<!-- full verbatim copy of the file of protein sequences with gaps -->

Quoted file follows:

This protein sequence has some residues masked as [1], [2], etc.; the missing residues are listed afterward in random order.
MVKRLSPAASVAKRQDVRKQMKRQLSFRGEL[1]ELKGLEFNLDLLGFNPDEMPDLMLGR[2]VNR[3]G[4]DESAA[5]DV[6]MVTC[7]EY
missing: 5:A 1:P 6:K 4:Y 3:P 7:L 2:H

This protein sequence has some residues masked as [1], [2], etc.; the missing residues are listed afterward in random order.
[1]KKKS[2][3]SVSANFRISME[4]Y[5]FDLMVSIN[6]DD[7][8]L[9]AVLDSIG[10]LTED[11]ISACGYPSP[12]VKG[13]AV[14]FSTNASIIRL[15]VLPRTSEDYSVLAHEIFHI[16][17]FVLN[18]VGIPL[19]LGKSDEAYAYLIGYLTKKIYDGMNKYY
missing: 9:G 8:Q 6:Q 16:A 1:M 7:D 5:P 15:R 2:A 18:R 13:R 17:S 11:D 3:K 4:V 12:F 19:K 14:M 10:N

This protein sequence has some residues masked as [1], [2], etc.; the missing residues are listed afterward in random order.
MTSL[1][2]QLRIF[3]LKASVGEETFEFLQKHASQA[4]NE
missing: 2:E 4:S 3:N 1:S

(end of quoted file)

This protein sequence has some residues masked as [1], [2], etc.; the missing residues are listed afterward in random order.
MVKRLSPAASVAKRQDVRKQMKRQLSFRGEL[1]ELKGLEFNLDLLGFNPDEMPDLMLGR[2]VNR[3]G[4]DESAA[5]DV[6]MVTC[7]EY
missing: 5:A 1:P 6:K 4:Y 3:P 7:L 2:H

This protein sequence has some residues masked as [1], [2], etc.; the missing residues are listed afterward in random order.
[1]KKKS[2][3]SVSANFRISME[4]Y[5]FDLMVSIN[6]DD[7][8]L[9]AVLDSIG[10]LTED[11]ISACGYPSP[12]VKG[13]AV[14]FSTNASIIRL[15]VLPRTSEDYSVLAHEIFHI[16][17]FVLN[18]VGIPL[19]LGKSDEAYAYLIGYLTKKIYDGMNKYY
missing: 9:G 8:Q 6:Q 16:A 1:M 7:D 5:P 15:R 2:A 18:R 13:R 17:S 11:D 3:K 4:V 12:F 19:K 14:M 10:N

This protein sequence has some residues masked as [1], [2], etc.; the missing residues are listed afterward in random order.
MTSL[1][2]QLRIF[3]LKASVGEETFEFLQKHASQA[4]NE
missing: 2:E 4:S 3:N 1:S